11.18.2020

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Updates

The U.S. Department of Labor (DOL) recently published an opinion letter explaining compensability under the Fair Labor Standards Act (FLSA) of time spent in voluntary continuing education programs. In FLSA 2020-15, the DOL issued guidance clarifying whether time that employees spend attending voluntary training programs is compensable as hours worked. The employer asking the question was a hospice care provider with staff that had continuing education requirements related to their licensing.

The DOL started with the fundamental principle that the U.S. Supreme Court has determined that “work” performed by employees is compensable depending on whether the predominant benefit is for the employer or the employee. Training time is not compensable if:

  1. Attendance is outside of the employee’s regular working hours;
  2. Attendance is in fact voluntary;
  3. The course, lecture or meeting is not directly related to the employee’s job; and 
  4. The employee does not perform any productive work during such attendance. 29 C.F.R. § 785.27.

Time spent may nevertheless be excluded from work time for FLSA purposes, even if the training directly relates to the employee’s job, in two circumstances:

  1. A “special situation” exists where the employer establishes “for the benefit of his employees a program of instruction which corresponds to courses offered by independent bona fide institutions of learning” and attendance is voluntary and outside of working hours. 29 C.F.R. § 785.31.
  2. Where the employee, on his or her own initiative, attends an independent school, college, or independent trade school after hours. 29 C.F.R. § 785.30.

The DOL then opined on six hypothetical scenarios which are further explained in FLSA 2020-15:

  1. A nurse uses her employer-provided education funds for a webinar directly related to her job and continuing education requirement, but views it on her off-work time, though she could have watched it during her working hours. 
    Answer: This time can be unpaid because she in fact watched on her off-work hours and the program was voluntary.
  2. An accounting clerk submits a request to use his employer-provided education funds for a webinar directly related to his job, but that has no continuing education component. He views it on his off-work time though he could watch at any time. 
    Answer: There are insufficient facts to answer whether it can be unpaid time. However, the DOL stated that if further facts showed the webinar corresponded to courses offered by independent bona fide institutions of learning, it may not be compensable.
  3. An accounting clerk uses his education funds for a webinar directly related to his job that has no continuing education component. He views it during work hours. Can the employer require him to substitute paid time off for the time spent watching the webinar? 
    Answer: No. This is compensable time because, though voluntary, the employee watched during working hours. The employer may however establish a policy prohibiting viewing of such trainings during regular working hours.
  4. An accounting clerk uses his education funds for a webinar not directly related to his job and with no continuing education requirement. He views it during his work hours. Can the employer require him to substitute paid time off for the time spent watching the webinar?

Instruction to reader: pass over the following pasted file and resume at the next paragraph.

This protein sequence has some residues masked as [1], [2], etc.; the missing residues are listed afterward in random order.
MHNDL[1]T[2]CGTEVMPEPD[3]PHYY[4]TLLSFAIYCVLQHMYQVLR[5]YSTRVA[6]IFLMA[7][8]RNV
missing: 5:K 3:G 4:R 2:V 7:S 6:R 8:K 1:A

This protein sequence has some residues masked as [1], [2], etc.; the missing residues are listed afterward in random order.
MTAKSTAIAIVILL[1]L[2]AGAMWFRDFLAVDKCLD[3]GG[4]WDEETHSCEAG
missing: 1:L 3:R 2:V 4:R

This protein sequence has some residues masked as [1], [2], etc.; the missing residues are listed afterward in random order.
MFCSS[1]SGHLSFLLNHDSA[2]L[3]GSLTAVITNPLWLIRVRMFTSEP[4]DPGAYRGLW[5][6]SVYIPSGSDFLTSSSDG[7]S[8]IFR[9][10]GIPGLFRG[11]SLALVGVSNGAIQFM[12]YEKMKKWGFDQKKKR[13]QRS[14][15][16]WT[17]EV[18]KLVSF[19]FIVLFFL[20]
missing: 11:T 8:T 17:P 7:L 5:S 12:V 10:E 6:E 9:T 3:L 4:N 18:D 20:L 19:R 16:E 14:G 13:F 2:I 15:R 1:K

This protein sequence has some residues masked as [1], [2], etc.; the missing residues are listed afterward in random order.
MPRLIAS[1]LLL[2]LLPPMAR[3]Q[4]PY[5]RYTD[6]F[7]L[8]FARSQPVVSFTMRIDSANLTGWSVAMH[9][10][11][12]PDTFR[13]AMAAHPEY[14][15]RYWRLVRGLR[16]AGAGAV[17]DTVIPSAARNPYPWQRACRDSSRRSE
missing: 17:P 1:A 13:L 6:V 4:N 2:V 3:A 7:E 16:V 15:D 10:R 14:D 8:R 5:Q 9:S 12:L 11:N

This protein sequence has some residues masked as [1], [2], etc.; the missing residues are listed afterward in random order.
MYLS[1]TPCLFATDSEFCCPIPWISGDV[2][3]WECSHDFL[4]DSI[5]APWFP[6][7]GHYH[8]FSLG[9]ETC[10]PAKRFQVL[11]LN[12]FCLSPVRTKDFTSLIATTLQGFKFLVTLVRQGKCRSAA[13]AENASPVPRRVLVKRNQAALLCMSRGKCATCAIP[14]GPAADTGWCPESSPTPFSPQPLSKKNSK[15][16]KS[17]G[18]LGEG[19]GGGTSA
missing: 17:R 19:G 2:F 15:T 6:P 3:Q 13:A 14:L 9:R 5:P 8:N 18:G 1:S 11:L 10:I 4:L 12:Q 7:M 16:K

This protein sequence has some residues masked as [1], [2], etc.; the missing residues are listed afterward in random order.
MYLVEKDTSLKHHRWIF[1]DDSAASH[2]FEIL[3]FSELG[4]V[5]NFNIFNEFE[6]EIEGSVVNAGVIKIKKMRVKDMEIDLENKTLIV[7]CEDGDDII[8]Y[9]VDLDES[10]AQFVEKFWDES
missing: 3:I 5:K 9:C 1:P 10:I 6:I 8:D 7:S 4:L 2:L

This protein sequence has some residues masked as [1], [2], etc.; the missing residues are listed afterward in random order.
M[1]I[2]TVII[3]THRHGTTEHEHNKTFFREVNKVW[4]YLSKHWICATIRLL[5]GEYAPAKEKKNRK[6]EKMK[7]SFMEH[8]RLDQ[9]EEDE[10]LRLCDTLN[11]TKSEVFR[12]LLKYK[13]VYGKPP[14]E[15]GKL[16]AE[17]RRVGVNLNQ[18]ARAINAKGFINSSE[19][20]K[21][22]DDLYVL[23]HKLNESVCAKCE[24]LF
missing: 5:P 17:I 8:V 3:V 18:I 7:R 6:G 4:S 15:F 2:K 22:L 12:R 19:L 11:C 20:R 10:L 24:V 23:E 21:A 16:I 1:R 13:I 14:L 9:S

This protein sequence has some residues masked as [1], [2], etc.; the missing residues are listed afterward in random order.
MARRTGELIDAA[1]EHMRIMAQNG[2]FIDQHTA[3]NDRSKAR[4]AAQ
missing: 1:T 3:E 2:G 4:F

Answer: No. This is compensable because he viewed it during regular work hours even though it was not related to his job. The employer may however establish a policy prohibiting viewing of such trainings during regular working hours.
  5. A nurse uses her education funds for a webinar that is not directly related to her job but can go towards her licensing (continuing education) requirement. She views it during her regular hours, though she could view it at any time. Can the employer require her to substitute paid time off for the time spent watching the webinar? 
    Answer: No. This is compensable because she viewed it during regular work hours. The employer may however establish a policy prohibiting viewing of such trainings during regular working hours.
  6. A nurse uses her education funds to attend a voluntary in-person weekend conference that covers some topics that directly relate to her job (but also others that do not). Continuing education credit is available. Both the travel and conference cut across her normal work hours, but the actual conference occurs on days she doesn’t normally work. Does she have to be paid? If so, can the employer require her to substitute paid time off for the time spent traveling and attending? 
    Answer: No, she need not be compensated if participation is voluntary and she does not perform productive work during the trip. The training conference itself would be a “special situation” because the training is voluntary, occurs outside her regular working hours, and corresponds to courses offered by independent bona fide institutions of learning. Thus, the travel time would also be excludable.

Takeaways

Employers should reach out to experienced counsel to help determine if employees who participate in certain trainings are entitled to be paid under the FLSA. Note that state and local laws may also impact the compensability of such training time.

© 2020 Perkins Coie LLP